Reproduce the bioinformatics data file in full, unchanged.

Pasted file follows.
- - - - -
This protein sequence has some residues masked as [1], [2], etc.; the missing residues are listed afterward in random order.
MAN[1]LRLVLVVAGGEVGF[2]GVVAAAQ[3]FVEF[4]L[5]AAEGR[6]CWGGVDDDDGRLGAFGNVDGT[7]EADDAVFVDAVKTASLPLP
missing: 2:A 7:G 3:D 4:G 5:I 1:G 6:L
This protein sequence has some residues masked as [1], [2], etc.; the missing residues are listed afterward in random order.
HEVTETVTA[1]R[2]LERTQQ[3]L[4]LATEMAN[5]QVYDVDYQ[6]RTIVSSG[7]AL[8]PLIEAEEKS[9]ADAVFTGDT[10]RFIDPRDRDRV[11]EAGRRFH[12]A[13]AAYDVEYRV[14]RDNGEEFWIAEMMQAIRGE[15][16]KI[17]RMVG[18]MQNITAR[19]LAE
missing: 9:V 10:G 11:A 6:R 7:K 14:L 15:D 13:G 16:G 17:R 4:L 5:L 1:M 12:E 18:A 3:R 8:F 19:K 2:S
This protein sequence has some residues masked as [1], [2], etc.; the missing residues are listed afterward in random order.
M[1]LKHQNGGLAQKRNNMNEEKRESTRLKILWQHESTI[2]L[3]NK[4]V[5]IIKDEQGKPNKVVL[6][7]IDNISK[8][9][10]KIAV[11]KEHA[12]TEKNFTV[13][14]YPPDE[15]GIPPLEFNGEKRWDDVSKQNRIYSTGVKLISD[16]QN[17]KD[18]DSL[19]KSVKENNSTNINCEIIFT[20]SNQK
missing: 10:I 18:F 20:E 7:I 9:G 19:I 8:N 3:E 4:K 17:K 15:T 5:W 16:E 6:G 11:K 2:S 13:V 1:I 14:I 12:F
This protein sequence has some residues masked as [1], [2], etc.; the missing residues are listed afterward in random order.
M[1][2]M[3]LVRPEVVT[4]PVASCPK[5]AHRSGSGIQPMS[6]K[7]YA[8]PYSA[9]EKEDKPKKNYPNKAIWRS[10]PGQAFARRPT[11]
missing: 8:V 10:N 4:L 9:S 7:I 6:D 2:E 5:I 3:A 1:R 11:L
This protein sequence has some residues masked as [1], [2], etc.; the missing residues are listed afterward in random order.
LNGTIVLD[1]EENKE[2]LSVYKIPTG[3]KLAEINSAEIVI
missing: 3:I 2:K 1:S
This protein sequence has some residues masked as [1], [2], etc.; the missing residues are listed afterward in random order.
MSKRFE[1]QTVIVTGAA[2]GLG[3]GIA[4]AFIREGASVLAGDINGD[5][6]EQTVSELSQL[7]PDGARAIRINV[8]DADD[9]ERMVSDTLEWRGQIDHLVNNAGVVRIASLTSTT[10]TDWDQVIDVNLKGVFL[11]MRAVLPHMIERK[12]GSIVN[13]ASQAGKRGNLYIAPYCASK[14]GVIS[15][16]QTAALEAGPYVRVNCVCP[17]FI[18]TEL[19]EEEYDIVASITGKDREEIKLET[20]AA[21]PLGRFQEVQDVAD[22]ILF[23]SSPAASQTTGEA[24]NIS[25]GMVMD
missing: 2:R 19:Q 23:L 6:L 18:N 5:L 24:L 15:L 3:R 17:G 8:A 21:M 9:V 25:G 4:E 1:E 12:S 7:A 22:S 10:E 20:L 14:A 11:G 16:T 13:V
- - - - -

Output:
This protein sequence has some residues masked as [1], [2], etc.; the missing residues are listed afterward in random order.
MAN[1]LRLVLVVAGGEVGF[2]GVVAAAQ[3]FVEF[4]L[5]AAEGR[6]CWGGVDDDDGRLGAFGNVDGT[7]EADDAVFVDAVKTASLPLP
missing: 2:A 7:G 3:D 4:G 5:I 1:G 6:L
This protein sequence has some residues masked as [1], [2], etc.; the missing residues are listed afterward in random order.
HEVTETVTA[1]R[2]LERTQQ[3]L[4]LATEMAN[5]QVYDVDYQ[6]RTIVSSG[7]AL[8]PLIEAEEKS[9]ADAVFTGDT[10]RFIDPRDRDRV[11]EAGRRFH[12]A[13]AAYDVEYRV[14]RDNGEEFWIAEMMQAIRGE[15][16]KI[17]RMVG[18]MQNITAR[19]LAE
missing: 9:V 10:G 11:A 6:R 7:K 14:L 15:D 13:G 16:G 17:R 4:L 5:L 1:M 12:E 18:A 3:R 8:F 19:K 2:S
This protein sequence has some residues masked as [1], [2], etc.; the missing residues are listed afterward in random order.
M[1]LKHQNGGLAQKRNNMNEEKRESTRLKILWQHESTI[2]L[3]NK[4]V[5]IIKDEQGKPNKVVL[6][7]IDNISK[8][9][10]KIAV[11]KEHA[12]TEKNFTV[13][14]YPPDE[15]GIPPLEFNGEKRWDDVSKQNRIYSTGVKLISD[16]QN[17]KD[18]DSL[19]KSVKENNSTNINCEIIFT[20]SNQK
missing: 10:I 18:F 20:E 7:I 9:G 19:I 8:N 3:E 4:K 17:K 15:T 5:W 16:E 6:G 11:K 2:S 13:V 1:I 14:I 12:F
This protein sequence has some residues masked as [1], [2], etc.; the missing residues are listed afterward in random order.
M[1][2]M[3]LVRPEVVT[4]PVASCPK[5]AHRSGSGIQPMS[6]K[7]YA[8]PYSA[9]EKEDKPKKNYPNKAIWRS[10]PGQAFARRPT[11]
missing: 8:V 10:N 4:L 9:S 7:I 6:D 2:E 5:I 3:A 1:R 11:L
This protein sequence has some residues masked as [1], [2], etc.; the missing residues are listed afterward in random order.
LNGTIVLD[1]EENKE[2]LSVYKIPTG[3]KLAEINSAEIVI
missing: 3:I 2:K 1:S
This protein sequence has some residues masked as [1], [2], etc.; the missing residues are listed afterward in random order.
MSKRFE[1]QTVIVTGAA[2]GLG[3]GIA[4]AFIREGASVLAGDINGD[5][6]EQTVSELSQL[7]PDGARAIRINV[8]DADD[9]ERMVSDTLEWRGQIDHLVNNAGVVRIASLTSTT[10]TDWDQVIDVNLKGVFL[11]MRAVLPHMIERK[12]GSIVN[13]ASQAGKRGNLYIAPYCASK[14]GVIS[15][16]QTAALEAGPYVRVNCVCP[17]FI[18]TEL[19]EEEYDIVASITGKDREEIKLET[20]AA[21]PLGRFQEVQDVAD[22]ILF[23]SSPAASQTTGEA[24]NIS[25]GMVMD
missing: 2:R 19:Q 23:L 6:L 18:N 5:L 24:L 15:L 3:R 17:G 8:A 21:M 9:V 25:G 4:E 1:E 12:S 7:A 22:S 10:E 20:L 14:A 11:G 16:T 13:V